‘Personable’ compulsive burglar gets 10 years

Posted Oct. 15, 2009, at 8:12 p.m.
Last modified Jan. 30, 2011, at 11:55 a.m.
James Grindel (Hancock County antiques burglar)
BDN
James Grindel (Hancock County antiques burglar)

ELLSWORTH, Maine — A Hancock County man with an extensive criminal history is going back to prison for a decade.

James F. Grindel Jr., 44, was sentenced Thursday afternoon in Hancock County Superior Court to serve 10 years behind bars for his latest burglary conviction.

Grindel, bearded and wearing jail-issued clothing, softly said the word “guilty” seven times as Justice Kevin Cuddy read aloud each charge against him. The charges stem from Grindel’s repeated use of a stolen credit card to buy several hundred dollars’ worth of gasoline and an incident in March in which he was caught bur-glarizing a home in the Mount Desert village of Pretty Marsh.

Thursday’s proceeding contrasted with Grindel’s most recent appearance in the same courtroom to plead guilty to burglary. In 2002, with his parents present in a show of support, Grindel pleaded guilty in Hancock County Superior Court to 32 counts of burglary and theft and then offered an apology to the court for his criminal behavior.

On Thursday, Grindel made no apologies or explanations. With no friends or family having showed up and having said very little, Grindel slowly walked away from the defense table to begin serving his sentence.

“What do you do with a guy like this?” Grindel’s defense attorney, Jeff Toothaker of Ellsworth, said later outside the courtroom. “It’s almost as if he wants to go back [to prison].”

Hancock County District Attorney Michael Povich, the prosecutor in the case, said the 10-year sentence is appropriate, given Grindel’s criminal history.

“He just steals, whatever that compulsion is,” Povich said. “It’s apparently the rush that he gets when he hears the door break open.”

Grindel, a Bar Harbor native, was ordered to pay $808 in restitution for the illegally obtained gasoline. He will face no probation upon his release from prison because none of his sentence is suspended, according to the prosecutor.

Grindel served more than six consecutive years in prison until his release last November, Povich told the judge. Within a few months of his release, Grindel was using a stolen credit card to make repeated gasoline purchases at locations in Hancock and Penobscot counties. After Grindel’s arrest on March 10, police found video surveillance footage of him using the credit card at a service station in the area, Povich said.

On March 10, Grindel was caught burglarizing a Pretty Marsh home he had burglarized years ago when a caretaker for the property was notified about a silent alarm at the home that had been tripped, according to officials.

When the caretaker arrived, he found some of the home’s contents outside in the snow and saw Grindel coming out of the building. The caretaker already had called the police and told Grindel they were on their way, which prompted Grindel to get into his car and to use it to ram the caretaker’s vehicle, which was blocking his escape out the driveway.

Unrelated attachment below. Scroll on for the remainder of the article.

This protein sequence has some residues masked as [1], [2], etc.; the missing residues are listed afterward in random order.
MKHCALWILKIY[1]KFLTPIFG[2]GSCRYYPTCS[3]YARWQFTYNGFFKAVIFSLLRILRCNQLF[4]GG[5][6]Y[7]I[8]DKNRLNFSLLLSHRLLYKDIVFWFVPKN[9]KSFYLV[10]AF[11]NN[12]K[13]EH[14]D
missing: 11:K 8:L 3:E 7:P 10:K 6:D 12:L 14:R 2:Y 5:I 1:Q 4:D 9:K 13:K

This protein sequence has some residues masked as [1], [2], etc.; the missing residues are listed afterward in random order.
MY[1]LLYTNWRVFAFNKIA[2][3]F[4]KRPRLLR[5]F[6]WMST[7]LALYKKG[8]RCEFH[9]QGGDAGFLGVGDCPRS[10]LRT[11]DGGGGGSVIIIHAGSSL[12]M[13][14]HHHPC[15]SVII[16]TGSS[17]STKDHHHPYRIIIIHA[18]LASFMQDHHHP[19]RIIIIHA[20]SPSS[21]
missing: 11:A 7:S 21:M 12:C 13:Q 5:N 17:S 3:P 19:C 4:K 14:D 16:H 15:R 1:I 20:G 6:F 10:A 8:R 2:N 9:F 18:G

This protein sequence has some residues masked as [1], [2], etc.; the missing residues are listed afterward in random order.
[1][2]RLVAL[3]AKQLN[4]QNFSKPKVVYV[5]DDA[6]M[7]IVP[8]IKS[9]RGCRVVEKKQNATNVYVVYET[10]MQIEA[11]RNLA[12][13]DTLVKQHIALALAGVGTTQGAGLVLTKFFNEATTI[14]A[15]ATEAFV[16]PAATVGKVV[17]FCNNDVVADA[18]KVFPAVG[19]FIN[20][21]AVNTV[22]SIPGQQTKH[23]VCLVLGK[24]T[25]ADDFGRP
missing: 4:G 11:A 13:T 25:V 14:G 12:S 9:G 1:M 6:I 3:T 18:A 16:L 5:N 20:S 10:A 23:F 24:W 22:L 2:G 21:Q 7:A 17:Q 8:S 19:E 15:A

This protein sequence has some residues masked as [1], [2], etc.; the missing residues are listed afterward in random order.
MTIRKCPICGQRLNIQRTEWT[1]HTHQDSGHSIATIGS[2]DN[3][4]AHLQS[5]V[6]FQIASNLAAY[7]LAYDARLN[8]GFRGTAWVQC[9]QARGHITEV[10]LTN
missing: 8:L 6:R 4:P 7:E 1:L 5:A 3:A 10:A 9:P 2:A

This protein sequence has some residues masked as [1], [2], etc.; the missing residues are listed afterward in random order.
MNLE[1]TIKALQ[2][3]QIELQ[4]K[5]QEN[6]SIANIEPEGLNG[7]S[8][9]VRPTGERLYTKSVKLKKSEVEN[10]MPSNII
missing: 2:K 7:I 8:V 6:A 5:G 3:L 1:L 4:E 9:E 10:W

The caretaker called police again and, while talking to the dispatcher, backed his vehicle out of the driveway as Grindel rammed it a few more times. When they reached the road, Grindel drove off with the caretaker behind him in a slow-speed chase that ended when Grindel was stopped by a marine patrol officer in neighboring Tremont.

According to Povich, police found in Grindel’s car antique postcards, a bowl, an ashtray, a glass jar and glass medicine bottles that he had taken from the home.

“Essentially, he was caught in the act,” Povich told the judge.

Grindel’s previous prison stay was for a string of burglaries he committed in Hancock County with Kevin Braley, who eventually was sentenced to serve four years in prison for the crimes. One of those burglaries included the theft of a statue from a home in Sorrento that the duo later resold to a southern Maine antiques dealer. The dealer soon resold the statue for $11,000. Within a few months, it was being offered for sale in New York City for $60,000 before police tracked it down.

Before that, Grindel had served three years in prison after pleading guilty to several burglaries in 1994. In one of those cases, a man who owned a Miami Dolphins jacket that had been stolen saw Grindel wearing it during a court appearance in Ellsworth. The man told sheriff’s deputies, who followed Grindel and saw him bur-glarize several cars in the Ellsworth City Hall parking lot across the street before placing him under arrest, according to officials.

Toothaker on Thursday told the judge that part of Grindel’s problems include a habit of smoking marijuana. Grindel is “personable,” Toothaker acknowledged, and most of his thefts have been of low-value items, but the multitude of his criminal convictions indicates that he has a significant behavioral problem.

“He has something wrong [in his head] that tells him to steal,” the defense attorney said. “It is the mountain he cannot get past.”

btrotter@bangordailynews.net

460-6318

SEE COMMENTS →

ADVERTISEMENT | Grow your business
ADVERTISEMENT | Grow your business

Similar Articles

More in Hancock